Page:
The normal distribution is essential when it comes to statistics. Not only does it approximate a wide variety of variables, but decisions based on its insights have a great track record.
If this is your first time hearing the term ‘distribution’, don’t worry. We have an article where we explain that the distribution of a dataset shows us the frequency at which possible values occur within an interval. There, we also mention several other fundamental distributions.
They can also tell if a certain distribution is either Uniform or Exponential with a quick glimpse at a plot.
Which Distributions We Will Focus on
In our tutorials, we will focus on the normal and student’s T distributions.
These are the reasons why:
- They approximate a wide variety of random variables.
- Distributions of sample means with large enough sample sizes could be approximated to normal.
- All computable statistics are elegant.
- Decisions based on normal distribution insights have a good track record.
If it sounds like gibberish now, we promise that after a few paragraphs, you will understand it.
Visualizing a Normal Distribution
In the picture below, you can see a visual representation of a Normal distribution.
You have surely seen a normal distribution before because it is the most common one. The statistical term for it is Gaussian distribution. Though, many people call it the Bell Curve, as it is shaped like a bell.
It is symmetrical and its mean, median and mode are equal.
If you know what skewness is, you will recognize that it has no skew! It is perfectly centred around its mean.
How it’s Denoted
N stands for normal and the tilde sign(~) shows it is a distribution. In brackets, we have the mean(μ) and the variance(σ2) of the distribution
On the plane, you can notice that the highest point is located at the mean. This is because it coincides with the mode. The spread of the graph is determined by the standard deviation, as it is shown below.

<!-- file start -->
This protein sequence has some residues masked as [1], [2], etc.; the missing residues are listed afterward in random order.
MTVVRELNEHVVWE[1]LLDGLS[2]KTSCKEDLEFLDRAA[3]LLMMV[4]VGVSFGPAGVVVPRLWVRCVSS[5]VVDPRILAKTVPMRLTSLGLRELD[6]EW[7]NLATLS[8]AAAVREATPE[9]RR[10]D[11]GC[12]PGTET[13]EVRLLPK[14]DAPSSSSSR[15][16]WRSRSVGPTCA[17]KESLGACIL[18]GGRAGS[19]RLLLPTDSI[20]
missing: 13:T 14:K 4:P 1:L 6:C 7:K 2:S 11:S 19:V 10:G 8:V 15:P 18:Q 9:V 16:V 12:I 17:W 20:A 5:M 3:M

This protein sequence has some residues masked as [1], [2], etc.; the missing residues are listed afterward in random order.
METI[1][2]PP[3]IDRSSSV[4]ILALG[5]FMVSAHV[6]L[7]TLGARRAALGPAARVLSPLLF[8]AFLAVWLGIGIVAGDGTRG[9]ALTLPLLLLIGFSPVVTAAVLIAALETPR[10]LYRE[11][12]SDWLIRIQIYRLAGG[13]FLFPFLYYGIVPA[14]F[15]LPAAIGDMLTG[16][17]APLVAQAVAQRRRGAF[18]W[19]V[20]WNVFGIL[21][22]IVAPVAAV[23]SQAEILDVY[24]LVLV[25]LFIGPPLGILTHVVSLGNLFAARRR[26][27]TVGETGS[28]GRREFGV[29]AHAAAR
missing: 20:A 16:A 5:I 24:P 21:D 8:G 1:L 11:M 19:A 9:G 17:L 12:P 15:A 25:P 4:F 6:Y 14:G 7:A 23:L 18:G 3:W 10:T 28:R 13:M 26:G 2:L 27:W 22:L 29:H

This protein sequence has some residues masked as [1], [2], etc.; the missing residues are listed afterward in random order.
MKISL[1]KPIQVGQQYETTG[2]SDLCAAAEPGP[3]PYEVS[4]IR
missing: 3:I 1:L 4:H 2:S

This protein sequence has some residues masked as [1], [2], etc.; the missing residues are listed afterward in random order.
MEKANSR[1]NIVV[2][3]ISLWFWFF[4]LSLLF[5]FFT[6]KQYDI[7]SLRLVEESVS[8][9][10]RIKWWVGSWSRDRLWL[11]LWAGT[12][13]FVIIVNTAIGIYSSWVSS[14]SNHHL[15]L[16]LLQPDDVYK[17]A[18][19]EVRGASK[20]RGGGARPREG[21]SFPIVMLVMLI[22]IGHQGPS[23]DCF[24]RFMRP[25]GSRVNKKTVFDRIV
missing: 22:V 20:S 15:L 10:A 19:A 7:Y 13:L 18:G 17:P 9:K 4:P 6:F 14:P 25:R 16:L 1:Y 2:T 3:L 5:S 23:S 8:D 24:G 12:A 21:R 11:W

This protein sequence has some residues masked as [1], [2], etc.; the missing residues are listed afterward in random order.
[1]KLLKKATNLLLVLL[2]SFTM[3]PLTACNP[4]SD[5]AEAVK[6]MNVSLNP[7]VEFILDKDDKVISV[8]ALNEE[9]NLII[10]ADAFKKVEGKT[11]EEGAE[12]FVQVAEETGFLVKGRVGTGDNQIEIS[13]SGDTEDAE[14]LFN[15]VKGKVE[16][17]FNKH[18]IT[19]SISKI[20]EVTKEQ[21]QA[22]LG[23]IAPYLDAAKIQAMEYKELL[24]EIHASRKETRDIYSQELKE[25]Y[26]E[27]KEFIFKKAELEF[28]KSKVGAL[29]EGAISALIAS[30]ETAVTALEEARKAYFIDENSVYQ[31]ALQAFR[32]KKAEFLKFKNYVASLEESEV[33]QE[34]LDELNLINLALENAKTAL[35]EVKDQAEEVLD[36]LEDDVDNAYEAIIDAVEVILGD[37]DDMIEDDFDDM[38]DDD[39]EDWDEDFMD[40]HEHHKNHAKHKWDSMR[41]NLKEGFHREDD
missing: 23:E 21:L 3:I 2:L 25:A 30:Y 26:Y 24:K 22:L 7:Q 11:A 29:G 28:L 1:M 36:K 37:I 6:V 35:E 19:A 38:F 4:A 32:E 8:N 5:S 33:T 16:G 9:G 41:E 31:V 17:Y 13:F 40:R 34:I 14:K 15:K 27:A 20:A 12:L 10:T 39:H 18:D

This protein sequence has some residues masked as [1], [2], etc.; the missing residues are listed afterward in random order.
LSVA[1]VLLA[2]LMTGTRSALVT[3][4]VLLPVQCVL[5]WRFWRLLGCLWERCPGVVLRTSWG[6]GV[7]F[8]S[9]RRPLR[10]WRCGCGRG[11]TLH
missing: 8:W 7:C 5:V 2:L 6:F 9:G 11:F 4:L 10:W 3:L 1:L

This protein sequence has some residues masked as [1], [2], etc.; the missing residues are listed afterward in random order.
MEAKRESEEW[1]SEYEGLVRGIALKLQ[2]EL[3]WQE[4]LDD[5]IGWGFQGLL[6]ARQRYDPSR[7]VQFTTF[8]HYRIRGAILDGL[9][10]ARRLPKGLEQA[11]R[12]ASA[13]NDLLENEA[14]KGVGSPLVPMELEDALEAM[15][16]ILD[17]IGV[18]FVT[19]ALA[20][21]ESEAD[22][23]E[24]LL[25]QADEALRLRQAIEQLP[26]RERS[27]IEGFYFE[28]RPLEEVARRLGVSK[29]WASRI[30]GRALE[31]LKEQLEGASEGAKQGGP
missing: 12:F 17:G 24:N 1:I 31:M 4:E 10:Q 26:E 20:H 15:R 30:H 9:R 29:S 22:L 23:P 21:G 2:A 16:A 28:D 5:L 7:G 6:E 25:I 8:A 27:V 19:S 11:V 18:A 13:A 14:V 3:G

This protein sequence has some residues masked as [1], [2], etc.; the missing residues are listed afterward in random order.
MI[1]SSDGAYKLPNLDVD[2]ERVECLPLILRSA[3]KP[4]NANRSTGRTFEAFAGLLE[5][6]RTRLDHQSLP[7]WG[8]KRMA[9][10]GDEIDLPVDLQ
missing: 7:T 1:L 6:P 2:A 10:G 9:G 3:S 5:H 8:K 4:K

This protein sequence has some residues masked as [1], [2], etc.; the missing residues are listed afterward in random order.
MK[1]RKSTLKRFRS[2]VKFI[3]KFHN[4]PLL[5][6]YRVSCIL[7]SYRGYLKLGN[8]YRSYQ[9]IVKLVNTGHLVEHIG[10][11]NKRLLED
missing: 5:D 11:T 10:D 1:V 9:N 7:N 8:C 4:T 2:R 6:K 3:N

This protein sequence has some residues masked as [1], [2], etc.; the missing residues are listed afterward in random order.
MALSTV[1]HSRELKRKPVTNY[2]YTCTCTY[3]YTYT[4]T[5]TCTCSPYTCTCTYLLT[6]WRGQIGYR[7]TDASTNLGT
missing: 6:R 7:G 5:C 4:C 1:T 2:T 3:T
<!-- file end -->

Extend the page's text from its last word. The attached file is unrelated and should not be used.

Understanding the Normal Distribution
Below, you can see an approximately normally distributed histogram.
There is a concentration of the observations around the mean. This makes sense because it is equal to the mode.
Moreover, it is symmetrical on both sides of the mean.
We used 80 observations to create this histogram. As shown below, its mean is 743 and its standard deviation is 140.
But what if the mean is smaller or bigger? Let’s first zoom out a bit by adding the origin of the graph. The origin is the zero point. As you can tell from the picture below, adding it to any graph gives perspective.
Controlling for the Standard Deviation
Keeping the standard deviation fixed, a lower mean would result in the same shape of the distribution, but on the left side of the plane. This is called controlling for the standard deviation.
In the same way, a bigger mean would move the graph to the right, as shown in the picture below.
In our example, this resulted in two new distributions. One is with a mean of 470 and a standard deviation of 140. Whereas the other one is with a mean of 960 and a standard deviation of 140.
Controlling for the Mean
Now, let’s do the opposite.
Controlling for the mean, we can change the standard deviation and see what happens. From the picture below, you can tell that this time the graph is not moving. But it is rather reshaping.
A lower standard deviation results in a lower dispersion, so more data in the middle and thinner tails.
On the other hand, a higher standard deviation will cause the graph to flatten out with fewer points in the middle and more to the end. Or in statistics jargon – fatter tails.
These are the basics of a normal distribution. You can recognize it by looking at its mean, median and mode. If they are equal and it has no skew, it is indeed normal. After reading this tutorial, you should be able to control for the standard deviation and for the mean as well. With this knowledge, you are ready to dive into the concept of standardization. In the linked article, you will find out how to create a standard normal distribution.
Interested in learning more? You can take your skills from good to great with our statistics course!
Next Tutorial: Explaining Standardization Step-By-Step